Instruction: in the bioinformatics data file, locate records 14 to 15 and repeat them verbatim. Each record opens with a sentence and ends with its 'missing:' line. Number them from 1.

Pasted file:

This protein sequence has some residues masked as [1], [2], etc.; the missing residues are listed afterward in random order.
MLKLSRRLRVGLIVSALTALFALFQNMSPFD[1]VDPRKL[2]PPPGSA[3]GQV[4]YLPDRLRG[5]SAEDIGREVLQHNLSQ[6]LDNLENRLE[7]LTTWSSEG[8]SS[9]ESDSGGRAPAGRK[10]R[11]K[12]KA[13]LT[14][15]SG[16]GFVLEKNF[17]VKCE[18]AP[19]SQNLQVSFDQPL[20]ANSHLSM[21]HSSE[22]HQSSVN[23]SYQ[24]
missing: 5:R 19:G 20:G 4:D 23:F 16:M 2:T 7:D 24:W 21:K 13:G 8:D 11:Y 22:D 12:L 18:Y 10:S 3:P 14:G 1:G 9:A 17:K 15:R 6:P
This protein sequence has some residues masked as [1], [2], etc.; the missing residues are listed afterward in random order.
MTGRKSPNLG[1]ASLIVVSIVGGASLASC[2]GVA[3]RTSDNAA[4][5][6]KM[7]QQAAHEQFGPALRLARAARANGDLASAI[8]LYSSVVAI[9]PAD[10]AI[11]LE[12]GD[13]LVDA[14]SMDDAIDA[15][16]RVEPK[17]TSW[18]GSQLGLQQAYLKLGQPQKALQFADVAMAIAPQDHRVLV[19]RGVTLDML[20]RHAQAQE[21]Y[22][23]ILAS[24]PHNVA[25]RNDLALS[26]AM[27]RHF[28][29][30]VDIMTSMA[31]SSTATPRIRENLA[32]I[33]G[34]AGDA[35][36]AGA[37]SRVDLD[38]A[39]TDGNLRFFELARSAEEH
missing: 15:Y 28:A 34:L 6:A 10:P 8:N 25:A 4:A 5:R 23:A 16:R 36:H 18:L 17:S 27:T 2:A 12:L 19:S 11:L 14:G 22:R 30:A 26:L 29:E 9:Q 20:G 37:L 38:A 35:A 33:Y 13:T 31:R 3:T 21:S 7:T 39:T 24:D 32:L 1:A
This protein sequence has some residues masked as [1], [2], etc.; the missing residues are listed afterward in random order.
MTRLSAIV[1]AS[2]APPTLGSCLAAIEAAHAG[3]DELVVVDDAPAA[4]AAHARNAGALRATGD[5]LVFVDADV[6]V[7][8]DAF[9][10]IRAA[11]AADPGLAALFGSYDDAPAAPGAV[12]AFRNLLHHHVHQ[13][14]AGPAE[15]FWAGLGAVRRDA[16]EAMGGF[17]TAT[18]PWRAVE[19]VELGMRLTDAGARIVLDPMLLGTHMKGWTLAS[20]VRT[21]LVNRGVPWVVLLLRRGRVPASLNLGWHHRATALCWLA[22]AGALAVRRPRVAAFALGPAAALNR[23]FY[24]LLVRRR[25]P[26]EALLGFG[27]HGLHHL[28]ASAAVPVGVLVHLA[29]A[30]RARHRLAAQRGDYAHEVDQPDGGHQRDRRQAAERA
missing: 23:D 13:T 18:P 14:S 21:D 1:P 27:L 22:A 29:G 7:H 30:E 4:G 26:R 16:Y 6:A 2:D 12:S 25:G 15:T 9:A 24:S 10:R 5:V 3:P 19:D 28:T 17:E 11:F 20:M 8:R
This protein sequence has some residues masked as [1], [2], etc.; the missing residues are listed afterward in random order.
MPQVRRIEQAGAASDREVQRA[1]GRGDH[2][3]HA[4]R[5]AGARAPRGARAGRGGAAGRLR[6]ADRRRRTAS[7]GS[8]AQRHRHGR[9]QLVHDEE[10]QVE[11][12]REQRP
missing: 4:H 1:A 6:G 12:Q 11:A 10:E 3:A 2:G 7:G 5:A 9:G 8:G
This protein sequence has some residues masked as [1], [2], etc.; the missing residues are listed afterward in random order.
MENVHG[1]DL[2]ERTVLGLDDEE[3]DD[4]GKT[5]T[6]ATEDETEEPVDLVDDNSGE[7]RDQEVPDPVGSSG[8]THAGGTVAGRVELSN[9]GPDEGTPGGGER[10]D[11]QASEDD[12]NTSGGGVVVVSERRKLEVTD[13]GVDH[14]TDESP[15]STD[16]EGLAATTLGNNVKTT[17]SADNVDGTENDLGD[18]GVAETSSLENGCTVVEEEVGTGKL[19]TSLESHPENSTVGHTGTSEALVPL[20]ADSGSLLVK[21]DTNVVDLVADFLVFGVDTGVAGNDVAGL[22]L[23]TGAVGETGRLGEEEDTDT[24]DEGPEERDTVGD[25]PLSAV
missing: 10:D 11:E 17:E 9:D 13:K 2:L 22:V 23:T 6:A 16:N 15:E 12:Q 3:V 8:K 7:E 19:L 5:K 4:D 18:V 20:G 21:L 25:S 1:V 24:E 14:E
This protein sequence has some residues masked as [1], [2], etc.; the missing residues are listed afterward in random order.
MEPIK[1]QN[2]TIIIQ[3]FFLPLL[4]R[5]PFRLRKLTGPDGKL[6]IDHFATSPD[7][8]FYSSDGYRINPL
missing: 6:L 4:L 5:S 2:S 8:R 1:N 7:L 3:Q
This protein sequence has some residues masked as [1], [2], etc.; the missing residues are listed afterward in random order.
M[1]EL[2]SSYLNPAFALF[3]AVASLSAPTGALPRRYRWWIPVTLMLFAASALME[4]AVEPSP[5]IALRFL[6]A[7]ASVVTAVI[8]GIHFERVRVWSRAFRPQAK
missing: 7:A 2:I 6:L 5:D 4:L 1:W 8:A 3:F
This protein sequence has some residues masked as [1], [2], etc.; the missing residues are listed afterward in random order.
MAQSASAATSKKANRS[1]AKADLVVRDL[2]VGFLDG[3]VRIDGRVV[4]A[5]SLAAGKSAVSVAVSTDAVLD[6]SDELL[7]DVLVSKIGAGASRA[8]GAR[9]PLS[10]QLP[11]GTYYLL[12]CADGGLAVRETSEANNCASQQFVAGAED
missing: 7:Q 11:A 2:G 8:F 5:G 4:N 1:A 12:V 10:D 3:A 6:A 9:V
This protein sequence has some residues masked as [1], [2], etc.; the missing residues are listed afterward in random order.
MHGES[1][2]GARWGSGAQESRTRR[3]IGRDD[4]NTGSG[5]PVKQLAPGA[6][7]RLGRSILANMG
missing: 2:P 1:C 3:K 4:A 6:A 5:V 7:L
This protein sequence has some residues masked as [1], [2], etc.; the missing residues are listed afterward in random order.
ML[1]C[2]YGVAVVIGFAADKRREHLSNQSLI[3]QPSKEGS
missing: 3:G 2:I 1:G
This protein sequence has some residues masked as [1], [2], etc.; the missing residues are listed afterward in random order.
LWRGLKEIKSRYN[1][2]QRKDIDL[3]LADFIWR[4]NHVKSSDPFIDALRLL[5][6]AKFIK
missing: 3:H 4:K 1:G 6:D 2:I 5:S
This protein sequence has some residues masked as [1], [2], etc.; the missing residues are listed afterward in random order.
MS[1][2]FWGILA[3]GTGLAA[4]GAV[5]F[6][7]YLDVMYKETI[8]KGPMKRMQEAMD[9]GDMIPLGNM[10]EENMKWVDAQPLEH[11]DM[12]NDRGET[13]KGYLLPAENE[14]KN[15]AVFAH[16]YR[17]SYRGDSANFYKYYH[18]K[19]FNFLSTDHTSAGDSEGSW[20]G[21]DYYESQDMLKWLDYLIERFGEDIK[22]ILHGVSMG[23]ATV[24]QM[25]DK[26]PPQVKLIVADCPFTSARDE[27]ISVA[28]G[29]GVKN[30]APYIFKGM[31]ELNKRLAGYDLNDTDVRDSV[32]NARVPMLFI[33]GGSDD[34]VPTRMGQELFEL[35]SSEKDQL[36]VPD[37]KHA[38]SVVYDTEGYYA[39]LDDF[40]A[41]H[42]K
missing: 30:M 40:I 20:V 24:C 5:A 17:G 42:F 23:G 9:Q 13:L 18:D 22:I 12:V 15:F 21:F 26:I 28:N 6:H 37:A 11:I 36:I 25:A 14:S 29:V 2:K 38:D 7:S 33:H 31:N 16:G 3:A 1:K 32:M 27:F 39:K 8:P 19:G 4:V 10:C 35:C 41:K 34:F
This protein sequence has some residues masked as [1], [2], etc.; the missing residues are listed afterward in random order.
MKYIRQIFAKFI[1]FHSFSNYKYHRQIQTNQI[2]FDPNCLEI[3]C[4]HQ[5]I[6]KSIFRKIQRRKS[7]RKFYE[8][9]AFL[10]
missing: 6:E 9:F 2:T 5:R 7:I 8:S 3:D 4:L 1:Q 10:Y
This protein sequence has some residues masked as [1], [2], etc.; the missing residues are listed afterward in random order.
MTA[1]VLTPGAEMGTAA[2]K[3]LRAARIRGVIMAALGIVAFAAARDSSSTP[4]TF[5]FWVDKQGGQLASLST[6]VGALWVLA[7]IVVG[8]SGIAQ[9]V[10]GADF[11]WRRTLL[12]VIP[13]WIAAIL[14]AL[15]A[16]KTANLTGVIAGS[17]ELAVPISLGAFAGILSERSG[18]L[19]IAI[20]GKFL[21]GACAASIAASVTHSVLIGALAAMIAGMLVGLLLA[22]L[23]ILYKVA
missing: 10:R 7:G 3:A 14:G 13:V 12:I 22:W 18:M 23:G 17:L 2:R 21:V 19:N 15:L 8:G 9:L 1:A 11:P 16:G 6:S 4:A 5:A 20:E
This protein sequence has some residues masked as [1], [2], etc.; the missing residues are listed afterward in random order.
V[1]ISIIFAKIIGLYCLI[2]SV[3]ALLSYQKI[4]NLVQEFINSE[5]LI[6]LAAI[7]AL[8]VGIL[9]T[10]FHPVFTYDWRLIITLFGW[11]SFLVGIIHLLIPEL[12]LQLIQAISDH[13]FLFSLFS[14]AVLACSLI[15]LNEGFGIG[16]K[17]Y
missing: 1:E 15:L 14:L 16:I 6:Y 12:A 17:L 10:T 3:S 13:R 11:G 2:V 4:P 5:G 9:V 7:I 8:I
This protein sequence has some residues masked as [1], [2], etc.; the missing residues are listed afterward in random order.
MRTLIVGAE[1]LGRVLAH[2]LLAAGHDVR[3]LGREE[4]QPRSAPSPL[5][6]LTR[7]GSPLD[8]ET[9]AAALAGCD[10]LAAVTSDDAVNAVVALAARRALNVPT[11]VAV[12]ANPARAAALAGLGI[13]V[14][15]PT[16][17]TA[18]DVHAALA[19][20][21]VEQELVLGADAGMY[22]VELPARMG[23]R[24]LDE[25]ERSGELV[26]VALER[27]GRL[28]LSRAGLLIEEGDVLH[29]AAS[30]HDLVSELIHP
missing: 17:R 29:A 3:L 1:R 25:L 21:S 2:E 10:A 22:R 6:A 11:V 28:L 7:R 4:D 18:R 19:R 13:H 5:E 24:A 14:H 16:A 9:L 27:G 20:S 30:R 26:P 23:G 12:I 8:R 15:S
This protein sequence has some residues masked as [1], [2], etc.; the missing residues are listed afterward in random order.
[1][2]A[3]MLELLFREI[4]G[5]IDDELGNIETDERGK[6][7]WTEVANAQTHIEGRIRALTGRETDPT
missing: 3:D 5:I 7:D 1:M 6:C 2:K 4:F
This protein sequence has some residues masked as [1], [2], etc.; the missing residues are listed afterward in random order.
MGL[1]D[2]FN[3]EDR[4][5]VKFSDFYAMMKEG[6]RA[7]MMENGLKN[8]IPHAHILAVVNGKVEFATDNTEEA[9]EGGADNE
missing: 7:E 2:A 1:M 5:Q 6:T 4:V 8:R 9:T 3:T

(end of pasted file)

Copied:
This protein sequence has some residues masked as [1], [2], etc.; the missing residues are listed afterward in random order.
MTA[1]VLTPGAEMGTAA[2]K[3]LRAARIRGVIMAALGIVAFAAARDSSSTP[4]TF[5]FWVDKQGGQLASLST[6]VGALWVLA[7]IVVG[8]SGIAQ[9]V[10]GADF[11]WRRTLL[12]VIP[13]WIAAIL[14]AL[15]A[16]KTANLTGVIAGS[17]ELAVPISLGAFAGILSERSG[18]L[19]IAI[20]GKFL[21]GACAASIAASVTHSVLIGALAAMIAGMLVGLLLA[22]L[23]ILYKVA
missing: 10:R 7:G 3:A 14:G 13:V 12:I 22:W 18:M 23:G 17:L 2:R 21:V 19:N 15:L 8:G 9:L 1:A 11:P 16:G 6:S 4:A 5:A 20:E
This protein sequence has some residues masked as [1], [2], etc.; the missing residues are listed afterward in random order.
V[1]ISIIFAKIIGLYCLI[2]SV[3]ALLSYQKI[4]NLVQEFINSE[5]LI[6]LAAI[7]AL[8]VGIL[9]T[10]FHPVFTYDWRLIITLFGW[11]SFLVGIIHLLIPEL[12]LQLIQAISDH[13]FLFSLFS[14]AVLACSLI[15]LNEGFGIG[16]K[17]Y
missing: 1:E 15:L 14:L 16:I 6:Y 12:A 17:L 10:T 3:S 13:R 11:G 2:V 4:P 5:G 9:V 7:I 8:I